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Joint analysis of demography and selection in population genetics: where do we stand and where could we go?
Uppsala University, Disciplinary Domain of Science and Technology, Biology, Department of Ecology and Genetics, Evolutionary Biology. Uppsala University, Science for Life Laboratory, SciLifeLab.
Uppsala University, Disciplinary Domain of Science and Technology, Biology, Department of Ecology and Genetics, Evolutionary Biology. Uppsala University, Science for Life Laboratory, SciLifeLab.
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2012 (English)In: Molecular Ecology, ISSN 0962-1083, E-ISSN 1365-294X, Vol. 21, no 1, 28-44 p.Article, review/survey (Refereed) Published
Abstract [en]

Teasing apart the effects of selection and demography on genetic polymorphism remains one of the major challenges in the analysis of population genomic data. The traditional approach has been to assume that demography would leave a genome-wide signature, whereas the effect of selection would be local. In the light of recent genomic surveys of sequence polymorphism, several authors have argued that this approach is questionable based on the evidence of the pervasive role of positive selection and that new approaches are needed. In the first part of this review, we give a few empirical and theoretical examples illustrating the difficulty in teasing apart the effects of selection and demography on genomic polymorphism patterns. In the second part, we review recent efforts to detect recent positive selection. Most available methods still rely on an a priori classification of sites in the genome but there are many promising new approaches. These new methods make use of the latest developments in statistics, explore aspects of the data that had been neglected hitherto or take advantage of the emerging population genomic data. A current and promising approach is based on first estimating demographic and genetic parameters, using, e.g., a likelihood or approximate Bayesian computation framework, focusing on extreme outlier regions, and then using an independent method to confirm these. Finally, especially for species where evidence of natural selection has been limited, more experimental and versatile approaches that contrast populations under varied environmental constraints might be more successful compared with species-wide genome scans in search of specific signatures.

Place, publisher, year, edition, pages
2012. Vol. 21, no 1, 28-44 p.
Keyword [en]
contemporary evolution, ecological genetics, population geneticsutheoretical, population geneticsuempirical
National Category
Biological Sciences
URN: urn:nbn:se:uu:diva-169316DOI: 10.1111/j.1365-294X.2011.05308.xISI: 000298582700004OAI: oai:DiVA.org:uu-169316DiVA: diva2:506230
Available from: 2012-02-28 Created: 2012-02-28 Last updated: 2012-11-26Bibliographically approved
In thesis
1. Inferring Evolutionary Processes of Humans
Open this publication in new window or tab >>Inferring Evolutionary Processes of Humans
2012 (English)Doctoral thesis, comprehensive summary (Other academic)
Abstract [en]

More and more human genomic data has become available in recent years by the improvement of DNA sequencing technologies. These data provide abundant genetic variation information which is an important resource to help us to understand the evolutionary history of humans. In this thesis I evaluated the performance of the Approximate Bayesian Computation (ABC) approach for inferring demographic parameters for large-scale population genomic data. According to simulation results, I can conclude that the ABC approach will continue to be a useful tool for analysing realistic genome-wide population-genetic data in the post-genomic era. Secondly, I implemented the ABC approach to estimate the pre-historic events connected with the “Bantu-expansion”, the spread of peoples from West Africa. The analysis based on genetic data with a large number of loci support a rapid population growth in west Africans, which lead to their concomitant spread to southern and eastern Africa. Contrary to hypotheses based on language studies, I found that Bantu-speakers in south Africa likely migrated directly from west Africa, and not from east Africa. Thirdly, I evaluated Thomson's estimator of the time to most recent common ancestor (TMRCA). It is robust to different recombination rates and the least-biased compared to other commonly used approaches. I used the Thomson estimator to infer the genome-wide distribution of TMRCA for complete human genome sequence data in various populations from across the world and compare the result to simulated data. Finally, I investigated and analysed the effects of selection and demography on genetic polymorphism patterns. In particular, we could detect a clear signal in the distribution of TMRCA caused by selection for a constant-size population. However, if the population was growing, the signal of selection will be difficult to detect under some circumstances. I also discussed and gave a few suggestions that might lead to a more realistic path of successful identification of genes targeted by selection in large-scale genomic data.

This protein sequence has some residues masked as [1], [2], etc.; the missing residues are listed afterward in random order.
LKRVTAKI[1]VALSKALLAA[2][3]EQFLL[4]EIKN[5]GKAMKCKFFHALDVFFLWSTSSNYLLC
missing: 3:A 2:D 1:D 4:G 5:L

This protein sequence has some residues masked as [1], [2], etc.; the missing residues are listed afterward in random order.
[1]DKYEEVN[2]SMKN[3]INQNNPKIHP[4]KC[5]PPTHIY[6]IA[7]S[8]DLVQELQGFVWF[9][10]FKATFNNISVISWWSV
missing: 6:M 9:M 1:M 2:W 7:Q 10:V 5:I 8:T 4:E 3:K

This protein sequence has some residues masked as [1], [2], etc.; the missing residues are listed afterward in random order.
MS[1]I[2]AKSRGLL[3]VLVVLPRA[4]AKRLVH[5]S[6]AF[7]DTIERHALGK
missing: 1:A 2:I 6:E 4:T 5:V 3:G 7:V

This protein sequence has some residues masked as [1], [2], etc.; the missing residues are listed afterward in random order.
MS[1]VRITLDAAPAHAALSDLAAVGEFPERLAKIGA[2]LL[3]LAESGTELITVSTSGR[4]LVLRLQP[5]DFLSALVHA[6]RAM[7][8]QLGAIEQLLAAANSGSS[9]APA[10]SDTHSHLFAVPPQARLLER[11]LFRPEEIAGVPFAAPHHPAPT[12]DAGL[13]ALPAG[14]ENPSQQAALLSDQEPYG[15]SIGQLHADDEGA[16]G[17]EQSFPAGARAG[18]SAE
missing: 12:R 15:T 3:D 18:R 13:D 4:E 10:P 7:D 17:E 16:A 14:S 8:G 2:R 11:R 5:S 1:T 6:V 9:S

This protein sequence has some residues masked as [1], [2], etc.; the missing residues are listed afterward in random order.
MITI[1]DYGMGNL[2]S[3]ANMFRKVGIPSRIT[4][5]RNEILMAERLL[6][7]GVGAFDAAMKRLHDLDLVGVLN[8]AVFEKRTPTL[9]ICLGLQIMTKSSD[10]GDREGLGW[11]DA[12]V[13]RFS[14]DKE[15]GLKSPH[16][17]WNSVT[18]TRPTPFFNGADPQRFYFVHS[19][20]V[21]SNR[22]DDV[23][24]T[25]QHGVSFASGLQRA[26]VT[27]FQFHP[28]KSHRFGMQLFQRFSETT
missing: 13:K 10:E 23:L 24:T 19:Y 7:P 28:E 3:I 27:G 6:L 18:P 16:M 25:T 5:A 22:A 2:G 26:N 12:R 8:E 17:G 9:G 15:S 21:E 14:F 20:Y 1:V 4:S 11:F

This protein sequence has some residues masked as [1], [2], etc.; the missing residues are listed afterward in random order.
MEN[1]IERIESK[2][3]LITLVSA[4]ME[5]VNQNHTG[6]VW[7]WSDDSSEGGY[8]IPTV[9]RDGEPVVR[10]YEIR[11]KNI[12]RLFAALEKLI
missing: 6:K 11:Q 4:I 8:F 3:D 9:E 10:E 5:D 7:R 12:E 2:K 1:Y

Place, publisher, year, edition, pages
Uppsala: Acta Universitatis Upsaliensis, 2012. 58 p.
Digital Comprehensive Summaries of Uppsala Dissertations from the Faculty of Science and Technology, ISSN 1651-6214 ; 997
Approximate Bayesian Computation, TMRCA, demography, human evolution, Bantu-Expansion, Out-of-Africa
National Category
Evolutionary Biology
urn:nbn:se:uu:diva-183517 (URN)978-91-554-8538-2 (ISBN)
Public defence
2012-12-17, Lindhalsalen, Norbyvägen 18A, Uppsala, 10:00 (English)
Available from: 2012-11-26 Created: 2012-10-28 Last updated: 2013-07-22

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